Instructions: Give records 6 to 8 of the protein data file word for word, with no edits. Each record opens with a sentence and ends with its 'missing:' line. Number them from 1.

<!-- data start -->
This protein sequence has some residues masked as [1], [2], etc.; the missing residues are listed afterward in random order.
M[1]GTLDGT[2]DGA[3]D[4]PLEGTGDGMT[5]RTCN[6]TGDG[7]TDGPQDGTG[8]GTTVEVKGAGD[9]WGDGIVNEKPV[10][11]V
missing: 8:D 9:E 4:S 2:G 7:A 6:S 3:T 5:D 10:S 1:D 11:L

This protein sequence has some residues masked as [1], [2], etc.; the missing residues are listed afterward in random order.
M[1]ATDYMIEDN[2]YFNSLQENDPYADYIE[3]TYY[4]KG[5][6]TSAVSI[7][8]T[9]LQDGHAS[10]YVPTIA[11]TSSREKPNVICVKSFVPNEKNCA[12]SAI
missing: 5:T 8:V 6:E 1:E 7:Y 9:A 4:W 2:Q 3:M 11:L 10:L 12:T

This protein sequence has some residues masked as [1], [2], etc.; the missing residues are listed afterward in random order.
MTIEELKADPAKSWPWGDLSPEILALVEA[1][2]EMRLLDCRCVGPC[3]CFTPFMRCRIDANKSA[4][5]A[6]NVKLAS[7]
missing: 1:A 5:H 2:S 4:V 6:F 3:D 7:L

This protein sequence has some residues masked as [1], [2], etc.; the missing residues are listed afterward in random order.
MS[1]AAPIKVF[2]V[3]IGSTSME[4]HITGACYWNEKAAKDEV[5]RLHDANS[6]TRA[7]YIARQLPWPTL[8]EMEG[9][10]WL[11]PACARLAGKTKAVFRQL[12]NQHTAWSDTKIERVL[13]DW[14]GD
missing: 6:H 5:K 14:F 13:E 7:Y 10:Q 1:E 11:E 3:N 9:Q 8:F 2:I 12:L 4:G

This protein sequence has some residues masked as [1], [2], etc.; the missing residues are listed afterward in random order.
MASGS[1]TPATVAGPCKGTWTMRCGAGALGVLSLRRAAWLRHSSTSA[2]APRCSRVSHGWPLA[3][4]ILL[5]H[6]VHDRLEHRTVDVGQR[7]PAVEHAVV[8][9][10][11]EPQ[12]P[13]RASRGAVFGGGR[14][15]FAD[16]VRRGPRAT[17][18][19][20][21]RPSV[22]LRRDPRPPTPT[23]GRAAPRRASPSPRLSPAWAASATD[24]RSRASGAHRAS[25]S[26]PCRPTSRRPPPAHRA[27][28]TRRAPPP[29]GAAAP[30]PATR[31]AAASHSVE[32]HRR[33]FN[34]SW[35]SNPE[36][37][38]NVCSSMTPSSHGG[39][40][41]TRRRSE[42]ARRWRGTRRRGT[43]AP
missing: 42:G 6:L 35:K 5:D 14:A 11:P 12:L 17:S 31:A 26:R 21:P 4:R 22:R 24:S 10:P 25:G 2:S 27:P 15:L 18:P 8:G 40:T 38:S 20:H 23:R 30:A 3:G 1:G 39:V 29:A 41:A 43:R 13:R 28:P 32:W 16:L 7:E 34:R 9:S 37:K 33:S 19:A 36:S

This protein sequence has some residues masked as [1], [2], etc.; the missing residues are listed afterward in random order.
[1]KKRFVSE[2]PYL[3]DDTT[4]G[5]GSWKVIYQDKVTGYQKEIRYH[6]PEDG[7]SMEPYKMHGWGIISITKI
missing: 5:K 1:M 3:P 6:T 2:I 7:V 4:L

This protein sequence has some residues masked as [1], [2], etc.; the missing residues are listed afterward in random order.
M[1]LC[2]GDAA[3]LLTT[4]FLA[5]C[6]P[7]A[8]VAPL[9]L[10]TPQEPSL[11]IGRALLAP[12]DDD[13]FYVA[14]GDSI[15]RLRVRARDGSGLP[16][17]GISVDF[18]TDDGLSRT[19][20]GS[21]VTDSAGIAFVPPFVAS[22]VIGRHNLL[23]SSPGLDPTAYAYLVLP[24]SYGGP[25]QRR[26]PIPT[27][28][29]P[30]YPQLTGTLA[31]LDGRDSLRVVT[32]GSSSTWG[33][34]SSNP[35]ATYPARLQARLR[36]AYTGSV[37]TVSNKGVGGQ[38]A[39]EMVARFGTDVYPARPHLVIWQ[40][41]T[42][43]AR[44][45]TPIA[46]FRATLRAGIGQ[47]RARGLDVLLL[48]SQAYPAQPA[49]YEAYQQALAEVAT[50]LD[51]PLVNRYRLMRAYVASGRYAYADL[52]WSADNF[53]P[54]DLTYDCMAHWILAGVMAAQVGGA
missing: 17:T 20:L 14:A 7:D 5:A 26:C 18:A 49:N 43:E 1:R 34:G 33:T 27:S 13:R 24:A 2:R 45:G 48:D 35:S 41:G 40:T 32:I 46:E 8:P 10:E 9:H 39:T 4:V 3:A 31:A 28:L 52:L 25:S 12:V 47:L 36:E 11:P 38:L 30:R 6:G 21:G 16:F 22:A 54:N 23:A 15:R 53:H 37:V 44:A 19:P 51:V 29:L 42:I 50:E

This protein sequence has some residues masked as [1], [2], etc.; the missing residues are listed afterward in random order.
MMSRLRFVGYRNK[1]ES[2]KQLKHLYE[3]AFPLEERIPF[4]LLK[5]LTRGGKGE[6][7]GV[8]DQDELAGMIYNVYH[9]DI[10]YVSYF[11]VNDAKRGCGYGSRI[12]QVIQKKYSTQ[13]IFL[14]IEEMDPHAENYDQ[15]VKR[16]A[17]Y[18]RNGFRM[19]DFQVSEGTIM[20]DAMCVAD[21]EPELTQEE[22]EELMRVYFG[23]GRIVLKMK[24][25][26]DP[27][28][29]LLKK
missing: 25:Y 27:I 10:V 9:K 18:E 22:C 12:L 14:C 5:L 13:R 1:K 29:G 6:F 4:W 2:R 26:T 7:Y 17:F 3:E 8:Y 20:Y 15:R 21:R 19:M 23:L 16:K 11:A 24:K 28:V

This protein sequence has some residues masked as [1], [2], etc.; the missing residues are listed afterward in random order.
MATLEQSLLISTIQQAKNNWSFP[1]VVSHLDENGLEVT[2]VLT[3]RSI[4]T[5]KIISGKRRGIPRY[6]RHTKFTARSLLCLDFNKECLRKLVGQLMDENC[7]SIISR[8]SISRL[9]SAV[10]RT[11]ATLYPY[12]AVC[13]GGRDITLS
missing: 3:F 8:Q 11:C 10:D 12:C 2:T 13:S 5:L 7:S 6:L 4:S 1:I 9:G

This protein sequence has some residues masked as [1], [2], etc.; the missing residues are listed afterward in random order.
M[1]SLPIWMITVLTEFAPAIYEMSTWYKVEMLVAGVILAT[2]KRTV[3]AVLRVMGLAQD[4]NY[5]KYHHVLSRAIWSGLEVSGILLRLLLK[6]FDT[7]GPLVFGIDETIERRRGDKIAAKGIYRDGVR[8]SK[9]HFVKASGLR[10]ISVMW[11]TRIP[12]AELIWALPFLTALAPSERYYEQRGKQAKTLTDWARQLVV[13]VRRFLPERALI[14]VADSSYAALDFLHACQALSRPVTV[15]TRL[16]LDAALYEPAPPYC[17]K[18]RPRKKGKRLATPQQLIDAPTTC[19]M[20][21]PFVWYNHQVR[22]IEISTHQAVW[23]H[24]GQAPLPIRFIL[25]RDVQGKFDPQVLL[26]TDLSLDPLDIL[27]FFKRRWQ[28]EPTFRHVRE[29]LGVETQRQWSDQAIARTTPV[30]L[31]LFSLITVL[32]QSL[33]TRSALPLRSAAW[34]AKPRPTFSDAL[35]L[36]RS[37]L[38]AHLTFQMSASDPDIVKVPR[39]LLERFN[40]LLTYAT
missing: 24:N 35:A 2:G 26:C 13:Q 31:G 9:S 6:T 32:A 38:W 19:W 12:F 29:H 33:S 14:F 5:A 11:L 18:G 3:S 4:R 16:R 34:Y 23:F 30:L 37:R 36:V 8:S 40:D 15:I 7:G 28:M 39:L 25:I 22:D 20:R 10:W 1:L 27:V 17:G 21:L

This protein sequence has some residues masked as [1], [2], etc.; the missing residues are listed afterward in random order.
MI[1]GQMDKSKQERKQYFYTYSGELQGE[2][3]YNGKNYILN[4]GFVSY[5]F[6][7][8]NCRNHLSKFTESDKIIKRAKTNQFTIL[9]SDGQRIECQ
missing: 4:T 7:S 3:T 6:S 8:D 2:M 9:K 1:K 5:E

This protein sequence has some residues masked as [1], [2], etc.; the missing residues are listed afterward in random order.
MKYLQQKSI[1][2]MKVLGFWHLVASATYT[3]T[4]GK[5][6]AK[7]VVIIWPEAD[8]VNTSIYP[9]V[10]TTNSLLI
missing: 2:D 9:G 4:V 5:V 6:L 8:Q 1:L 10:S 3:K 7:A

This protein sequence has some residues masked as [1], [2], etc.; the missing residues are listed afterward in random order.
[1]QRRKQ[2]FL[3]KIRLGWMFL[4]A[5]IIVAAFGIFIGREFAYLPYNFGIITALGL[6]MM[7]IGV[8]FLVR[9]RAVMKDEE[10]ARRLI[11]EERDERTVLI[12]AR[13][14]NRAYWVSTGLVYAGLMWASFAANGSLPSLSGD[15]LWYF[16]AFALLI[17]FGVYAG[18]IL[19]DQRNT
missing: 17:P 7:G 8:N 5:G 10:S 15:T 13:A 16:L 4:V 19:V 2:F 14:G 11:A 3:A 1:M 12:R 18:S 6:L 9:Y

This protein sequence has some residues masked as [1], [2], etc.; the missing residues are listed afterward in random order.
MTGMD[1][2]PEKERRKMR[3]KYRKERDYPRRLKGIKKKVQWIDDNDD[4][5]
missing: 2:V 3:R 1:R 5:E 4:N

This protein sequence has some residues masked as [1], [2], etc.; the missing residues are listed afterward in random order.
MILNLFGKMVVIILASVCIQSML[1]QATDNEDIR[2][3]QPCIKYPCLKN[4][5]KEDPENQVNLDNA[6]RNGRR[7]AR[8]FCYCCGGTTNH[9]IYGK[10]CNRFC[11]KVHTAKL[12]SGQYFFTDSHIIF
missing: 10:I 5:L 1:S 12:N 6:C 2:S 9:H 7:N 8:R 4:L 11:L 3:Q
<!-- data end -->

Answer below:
This protein sequence has some residues masked as [1], [2], etc.; the missing residues are listed afterward in random order.
[1]KKRFVSE[2]PYL[3]DDTT[4]G[5]GSWKVIYQDKVTGYQKEIRYH[6]PEDG[7]SMEPYKMHGWGIISITKI
missing: 5:K 1:M 3:P 6:T 2:I 7:V 4:L

This protein sequence has some residues masked as [1], [2], etc.; the missing residues are listed afterward in random order.
M[1]LC[2]GDAA[3]LLTT[4]FLA[5]C[6]P[7]A[8]VAPL[9]L[10]TPQEPSL[11]IGRALLAP[12]DDD[13]FYVA[14]GDSI[15]RLRVRARDGSGLP[16][17]GISVDF[18]TDDGLSRT[19][20]GS[21]VTDSAGIAFVPPFVAS[22]VIGRHNLL[23]SSPGLDPTAYAYLVLP[24]SYGGP[25]QRR[26]PIPT[27][28][29]P[30]YPQLTGTLA[31]LDGRDSLRVVT[32]GSSSTWG[33][34]SSNP[35]ATYPARLQARLR[36]AYTGSV[37]TVSNKGVGGQ[38]A[39]EMVARFGTDVYPARPHLVIWQ[40][41]T[42][43]AR[44][45]TPIA[46]FRATLRAGIGQ[47]RARGLDVLLL[48]SQAYPAQPA[49]YEAYQQALAEVAT[50]LD[51]PLVNRYRLMRAYVASGRYAYADL[52]WSADNF[53]P[54]DLTYDCMAHWILAGVMAAQVGGA
missing: 17:T 20:L 14:A 7:D 5:A 26:C 18:A 49:N 43:E 1:R 34:G 33:T 27:S 13:R 24:A 2:R 45:G 48:D 35:S 41:G 40:T 32:I 46:E 8:P 10:E 9:H 39:T 4:V 3:A 31:A 28:L 52:L 25:S 12:V 47:L 36:E 11:P 38:L 30:R 6:G 21:G 16:F 22:A 54:N 23:A 15:R 53:H 37:V 44:A 19:P 51:V 29:L 42:I 50:E

This protein sequence has some residues masked as [1], [2], etc.; the missing residues are listed afterward in random order.
MMSRLRFVGYRNK[1]ES[2]KQLKHLYE[3]AFPLEERIPF[4]LLK[5]LTRGGKGE[6][7]GV[8]DQDELAGMIYNVYH[9]DI[10]YVSYF[11]VNDAKRGCGYGSRI[12]QVIQKKYSTQ[13]IFL[14]IEEMDPHAENYDQ[15]VKR[16]A[17]Y[18]RNGFRM[19]DFQVSEGTIM[20]DAMCVAD[21]EPELTQEE[22]EELMRVYFG[23]GRIVLKMK[24][25][26]DP[27][28][29]LLKK
missing: 25:Y 27:I 10:V 9:K 18:E 22:C 12:L 14:C 5:L 13:R 1:K 29:G 6:F 4:W 2:R 26:T 7:Y 17:F 3:E 8:Y 20:Y 15:R 21:R 19:M 23:L 16:K 11:A 24:K 28:V